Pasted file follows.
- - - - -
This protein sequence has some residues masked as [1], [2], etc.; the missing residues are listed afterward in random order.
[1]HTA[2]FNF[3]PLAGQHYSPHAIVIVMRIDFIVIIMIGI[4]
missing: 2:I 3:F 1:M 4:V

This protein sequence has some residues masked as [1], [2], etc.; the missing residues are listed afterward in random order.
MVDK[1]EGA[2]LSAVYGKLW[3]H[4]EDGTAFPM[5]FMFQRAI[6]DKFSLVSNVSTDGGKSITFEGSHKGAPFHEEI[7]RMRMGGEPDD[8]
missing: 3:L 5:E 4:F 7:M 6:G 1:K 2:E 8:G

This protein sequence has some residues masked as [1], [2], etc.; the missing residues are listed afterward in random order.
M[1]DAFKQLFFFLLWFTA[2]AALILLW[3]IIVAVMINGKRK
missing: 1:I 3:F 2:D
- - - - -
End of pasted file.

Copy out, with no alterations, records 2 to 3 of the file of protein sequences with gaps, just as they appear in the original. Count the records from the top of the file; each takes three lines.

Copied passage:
This protein sequence has some residues masked as [1], [2], etc.; the missing residues are listed afterward in random order.
MVDK[1]EGA[2]LSAVYGKLW[3]H[4]EDGTAFPM[5]FMFQRAI[6]DKFSLVSNVSTDGGKSITFEGSHKGAPFHEEI[7]RMRMGGEPDD[8]
missing: 3:L 5:E 4:F 7:M 6:G 1:K 2:E 8:G

This protein sequence has some residues masked as [1], [2], etc.; the missing residues are listed afterward in random order.
M[1]DAFKQLFFFLLWFTA[2]AALILLW[3]IIVAVMINGKRK
missing: 1:I 3:F 2:D